Directed Discussion IV

“The Continuing Vitality of C. S. Lewis”

George Marsden

Tuesday, July 8

Why does C. S. Lewis remain such an effective apologist today? Since 2001 Mere Christianity has sold over three million copies in English alone. This discussion analyzed the strengths of Lewis’s presentation, with a view to understanding how the principles that he employed might be used by others today. It also considered some critiques of Lewis. Dr. Marsden helpfully considered the issues in light of his work on Mere Christianity for Princeton University Press’s series, “The Lives of Great Religious Books.”

 

Directed Discussion V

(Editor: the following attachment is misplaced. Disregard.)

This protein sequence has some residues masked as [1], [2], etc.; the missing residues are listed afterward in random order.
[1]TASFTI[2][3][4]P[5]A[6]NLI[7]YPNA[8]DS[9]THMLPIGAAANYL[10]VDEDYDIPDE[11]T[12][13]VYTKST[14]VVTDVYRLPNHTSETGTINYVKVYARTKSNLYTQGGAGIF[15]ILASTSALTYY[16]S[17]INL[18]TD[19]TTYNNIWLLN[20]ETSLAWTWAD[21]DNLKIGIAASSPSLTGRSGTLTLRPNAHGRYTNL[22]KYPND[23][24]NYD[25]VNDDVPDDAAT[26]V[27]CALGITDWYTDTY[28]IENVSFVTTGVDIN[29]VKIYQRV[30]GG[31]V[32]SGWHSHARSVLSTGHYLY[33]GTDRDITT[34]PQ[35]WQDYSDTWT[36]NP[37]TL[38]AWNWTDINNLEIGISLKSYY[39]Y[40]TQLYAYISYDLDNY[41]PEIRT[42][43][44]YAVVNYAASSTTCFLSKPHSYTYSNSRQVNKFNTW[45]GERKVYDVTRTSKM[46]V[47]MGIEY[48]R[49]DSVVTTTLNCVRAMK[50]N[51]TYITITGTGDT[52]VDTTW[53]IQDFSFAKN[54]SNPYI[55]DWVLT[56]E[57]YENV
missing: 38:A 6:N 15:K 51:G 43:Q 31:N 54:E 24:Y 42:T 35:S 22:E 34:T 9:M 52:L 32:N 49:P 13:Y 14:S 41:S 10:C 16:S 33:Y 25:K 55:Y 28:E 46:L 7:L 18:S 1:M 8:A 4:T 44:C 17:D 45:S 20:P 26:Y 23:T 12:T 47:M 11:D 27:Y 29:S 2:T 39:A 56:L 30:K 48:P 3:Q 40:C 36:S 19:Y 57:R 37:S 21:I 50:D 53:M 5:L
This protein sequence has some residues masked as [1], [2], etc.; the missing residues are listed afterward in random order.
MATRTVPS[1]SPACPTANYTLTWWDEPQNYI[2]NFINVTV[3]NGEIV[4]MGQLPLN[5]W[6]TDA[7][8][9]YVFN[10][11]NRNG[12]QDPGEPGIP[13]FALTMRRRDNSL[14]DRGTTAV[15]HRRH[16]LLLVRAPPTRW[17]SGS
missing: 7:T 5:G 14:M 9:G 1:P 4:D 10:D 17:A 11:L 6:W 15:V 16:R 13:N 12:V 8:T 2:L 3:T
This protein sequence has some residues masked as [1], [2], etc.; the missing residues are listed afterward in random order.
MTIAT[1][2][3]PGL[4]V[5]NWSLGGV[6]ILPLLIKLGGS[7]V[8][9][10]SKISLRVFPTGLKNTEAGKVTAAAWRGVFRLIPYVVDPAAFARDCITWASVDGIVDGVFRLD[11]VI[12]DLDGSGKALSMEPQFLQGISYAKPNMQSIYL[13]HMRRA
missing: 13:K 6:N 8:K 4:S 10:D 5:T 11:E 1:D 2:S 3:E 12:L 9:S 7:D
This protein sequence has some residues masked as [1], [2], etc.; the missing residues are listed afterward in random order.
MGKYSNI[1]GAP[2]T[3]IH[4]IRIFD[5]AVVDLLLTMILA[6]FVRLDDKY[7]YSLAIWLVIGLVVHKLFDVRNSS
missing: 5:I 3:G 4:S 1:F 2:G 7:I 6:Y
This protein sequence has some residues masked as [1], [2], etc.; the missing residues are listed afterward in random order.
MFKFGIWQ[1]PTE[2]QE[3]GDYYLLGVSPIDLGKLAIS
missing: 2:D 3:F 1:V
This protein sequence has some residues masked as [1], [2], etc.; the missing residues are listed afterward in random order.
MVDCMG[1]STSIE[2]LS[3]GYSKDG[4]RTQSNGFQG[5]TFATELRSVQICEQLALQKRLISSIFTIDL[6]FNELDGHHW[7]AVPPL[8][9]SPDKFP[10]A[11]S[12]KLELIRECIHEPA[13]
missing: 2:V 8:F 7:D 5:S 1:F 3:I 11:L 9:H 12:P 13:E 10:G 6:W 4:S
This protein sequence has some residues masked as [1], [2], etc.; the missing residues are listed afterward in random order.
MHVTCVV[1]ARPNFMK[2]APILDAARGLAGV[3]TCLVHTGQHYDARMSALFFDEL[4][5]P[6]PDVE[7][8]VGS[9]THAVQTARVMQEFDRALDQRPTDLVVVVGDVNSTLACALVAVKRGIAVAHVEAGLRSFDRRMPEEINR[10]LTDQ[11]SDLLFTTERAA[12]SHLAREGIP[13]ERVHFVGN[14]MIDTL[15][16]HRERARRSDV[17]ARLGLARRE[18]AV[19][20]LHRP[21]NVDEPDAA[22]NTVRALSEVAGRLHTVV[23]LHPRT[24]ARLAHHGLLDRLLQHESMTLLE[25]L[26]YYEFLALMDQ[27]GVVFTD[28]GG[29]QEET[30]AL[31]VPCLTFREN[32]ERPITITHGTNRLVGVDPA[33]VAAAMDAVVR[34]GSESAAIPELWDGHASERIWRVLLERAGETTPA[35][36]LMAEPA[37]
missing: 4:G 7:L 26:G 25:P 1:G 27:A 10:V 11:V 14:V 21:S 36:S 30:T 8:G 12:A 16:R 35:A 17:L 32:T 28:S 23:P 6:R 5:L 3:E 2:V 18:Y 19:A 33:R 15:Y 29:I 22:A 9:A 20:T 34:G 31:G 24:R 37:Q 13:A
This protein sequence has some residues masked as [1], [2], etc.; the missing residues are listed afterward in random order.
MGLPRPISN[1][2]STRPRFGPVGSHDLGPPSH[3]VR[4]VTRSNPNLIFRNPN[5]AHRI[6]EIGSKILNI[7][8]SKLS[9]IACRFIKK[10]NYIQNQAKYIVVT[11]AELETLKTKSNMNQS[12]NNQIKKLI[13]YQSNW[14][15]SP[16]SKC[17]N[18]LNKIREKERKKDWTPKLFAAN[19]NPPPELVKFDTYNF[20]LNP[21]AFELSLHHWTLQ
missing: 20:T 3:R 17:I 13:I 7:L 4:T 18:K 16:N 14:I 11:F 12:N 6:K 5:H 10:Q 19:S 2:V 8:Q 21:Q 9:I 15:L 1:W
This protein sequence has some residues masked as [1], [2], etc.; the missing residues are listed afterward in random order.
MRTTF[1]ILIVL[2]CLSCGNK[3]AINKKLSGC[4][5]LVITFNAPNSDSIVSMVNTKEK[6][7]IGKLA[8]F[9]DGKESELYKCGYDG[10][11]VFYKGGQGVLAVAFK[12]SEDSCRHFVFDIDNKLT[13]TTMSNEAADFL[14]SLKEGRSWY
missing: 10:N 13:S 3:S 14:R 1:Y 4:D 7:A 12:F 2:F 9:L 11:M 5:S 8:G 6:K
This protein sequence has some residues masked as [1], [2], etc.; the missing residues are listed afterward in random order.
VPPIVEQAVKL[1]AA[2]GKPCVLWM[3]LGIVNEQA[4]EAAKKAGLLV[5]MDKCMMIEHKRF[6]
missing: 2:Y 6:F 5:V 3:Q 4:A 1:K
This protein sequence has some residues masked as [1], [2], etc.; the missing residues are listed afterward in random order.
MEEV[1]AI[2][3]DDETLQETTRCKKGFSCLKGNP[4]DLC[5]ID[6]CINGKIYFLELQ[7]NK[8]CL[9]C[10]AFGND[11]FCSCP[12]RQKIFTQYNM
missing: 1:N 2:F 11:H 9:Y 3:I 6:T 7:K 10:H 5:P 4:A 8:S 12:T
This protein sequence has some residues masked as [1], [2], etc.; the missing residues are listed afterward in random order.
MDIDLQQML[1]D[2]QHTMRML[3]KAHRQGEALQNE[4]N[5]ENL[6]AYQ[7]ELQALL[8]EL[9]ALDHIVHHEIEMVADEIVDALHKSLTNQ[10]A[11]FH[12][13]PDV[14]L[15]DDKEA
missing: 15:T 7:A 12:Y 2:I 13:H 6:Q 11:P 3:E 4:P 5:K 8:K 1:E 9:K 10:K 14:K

“Wisdom for the Sake of Love: Bringing Order into Ministry”

Bill Wilder, Drew Trotter

Wednesday, July 9

Even before the fall, bringing God’s goodness to the world involved extending his wise ordering of creation throughout the human sphere. Though this “administrative” area of work sometimes seem particularly marked by a curse, it is nonetheless (and, indeed, all the more) necessary. This session will thus consider ways to bring fruitful order into ministry, from board, staff and volunteer management to the stewardship and allocation of financial resources. Among other things we may discuss board and staff structure (including a board policy manual); the relative importance of communications, development and operations personnel in an expanding ministry team; various revenue structures (including endowments and time-delimited funds); and strategies for effective meetings.